Friday Questions

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  • Friday Questions

    Wrapping up June with Friday Questions. What's yours?

    Cris43130 gets us started.

    Shows have producers and directors. When did the term "showrunner" come into being and why is it necessary? Wasn't that always a producer's responsibility?

    To answer your last question first - yes. It's just a matter of semantics. There's always been that one guy or one team that, uh... ran the show.


    Showrunner is just a less-than-fancy way of saying person actually in charge. It used to be the Executive Producer was essentially the showrunner, but as staffs swelled and non-writing producers attached themselves there would be multiple Executive Producers. Showrunner distinguishes the real creative force. Interestingly, it's a credit that has never been on the screen.



    Guess it's not impressive enough. I would opt for Grand Poobah myself.


    Brian Phillips has a baseball question (it's supposed to start up again -- we'll see):

    Have you ever commentated on a no-hitter?

    Yes. Every time. I think the superstition is bullshit.



    I've called two no-hitters on the air and mentioned it both times. Like Vin Scully, I told listeners to call their friends and tell them.



    If I was a listener I would want to know. I'd hate to listen or watch a game for half an inning, turn it off, and find out later it was the eighth inning of a no-hitter.


    My mentioning it is not going to affect the outcome. I should have such power.

    From cd1515:

    Actors love to talk about lines, jokes or scenes that they ad-libbed (only the ones that worked, of course).


    How does that play with writers who spent hours/days opening up a vein at the keyboard, knowing that many actors apparently think they can just cruise in and wing something that will be better?

    Oh we just LOVVVVE it.

    Seriously, though, it does piss us off. I mean, it's bad enough people think the actors make up their lines anyway, without actors unfairly taking credit for them.


    Or worse, actors thinking they can do better.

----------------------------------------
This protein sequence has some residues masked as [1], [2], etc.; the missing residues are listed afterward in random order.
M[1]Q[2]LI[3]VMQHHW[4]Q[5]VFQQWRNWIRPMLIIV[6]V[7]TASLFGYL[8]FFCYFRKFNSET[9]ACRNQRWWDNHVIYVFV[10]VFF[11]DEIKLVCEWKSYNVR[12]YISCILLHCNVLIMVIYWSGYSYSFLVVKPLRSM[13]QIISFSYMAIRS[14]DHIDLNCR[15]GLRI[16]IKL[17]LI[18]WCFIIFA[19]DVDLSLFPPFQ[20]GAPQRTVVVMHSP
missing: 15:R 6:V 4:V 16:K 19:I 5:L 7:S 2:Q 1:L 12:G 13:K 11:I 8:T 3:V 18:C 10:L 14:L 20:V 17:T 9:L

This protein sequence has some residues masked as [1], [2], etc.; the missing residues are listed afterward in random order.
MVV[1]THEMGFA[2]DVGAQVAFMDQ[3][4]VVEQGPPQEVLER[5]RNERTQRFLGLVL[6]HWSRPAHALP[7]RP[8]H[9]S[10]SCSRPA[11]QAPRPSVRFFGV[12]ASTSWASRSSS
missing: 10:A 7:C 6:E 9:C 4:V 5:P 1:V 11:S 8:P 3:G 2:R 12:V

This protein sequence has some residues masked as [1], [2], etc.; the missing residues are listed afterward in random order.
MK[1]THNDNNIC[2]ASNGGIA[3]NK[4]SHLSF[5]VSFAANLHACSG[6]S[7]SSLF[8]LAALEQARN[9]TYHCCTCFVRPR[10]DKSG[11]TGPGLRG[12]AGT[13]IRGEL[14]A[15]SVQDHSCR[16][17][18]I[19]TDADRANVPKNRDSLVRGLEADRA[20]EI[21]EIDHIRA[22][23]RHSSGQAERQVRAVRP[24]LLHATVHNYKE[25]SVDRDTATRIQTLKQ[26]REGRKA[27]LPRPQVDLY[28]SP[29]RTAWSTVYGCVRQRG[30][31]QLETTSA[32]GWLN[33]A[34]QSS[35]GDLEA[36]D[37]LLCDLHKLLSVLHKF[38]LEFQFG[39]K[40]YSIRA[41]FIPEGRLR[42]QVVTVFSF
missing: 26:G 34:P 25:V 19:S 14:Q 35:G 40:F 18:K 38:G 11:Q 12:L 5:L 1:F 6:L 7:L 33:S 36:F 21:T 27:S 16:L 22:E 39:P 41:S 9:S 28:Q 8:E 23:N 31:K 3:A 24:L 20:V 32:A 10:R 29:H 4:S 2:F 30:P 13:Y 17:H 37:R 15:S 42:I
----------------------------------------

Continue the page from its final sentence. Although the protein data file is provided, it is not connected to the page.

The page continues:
I've had actors pitch a bad joke they'd like to use and I would always say, 200 strangers are going to be sitting up in those bleachers. Do you really think 200 strangers are going to laugh at that joke? Invariably they back off.

    Happily, I've worked almost exclusively with actors who had great respect for us and our contribution. And so the respect is mutual.

    And finally, from Gary:

    If you and your writing partner were just starting out and desperate to break into the business, would you accept a writing assignment from a show you thought was terrible? (I'm thinking of something like GILLIGAN'S ISLAND or MY MOTHER THE CAR.)



    And if so, would you try to dumb your writing down to match the tone and audience of such a show, or would you try to "write up" and create a more clever and quality episode?

    First off, if we were starting out, we would KILL to get an assignment on either of those two shows. To get paid to write a network show - we would be beyond thrilled. Trust me, we would not just hold out for THE DICK VAN DYKE SHOW.

    As for the actual writing, we would work hard to give them a script in the style and tone of their show. To do anything else would be to get rewritten. We would work our asses off to the give the showrunner the best possible version of HIS show in his style.
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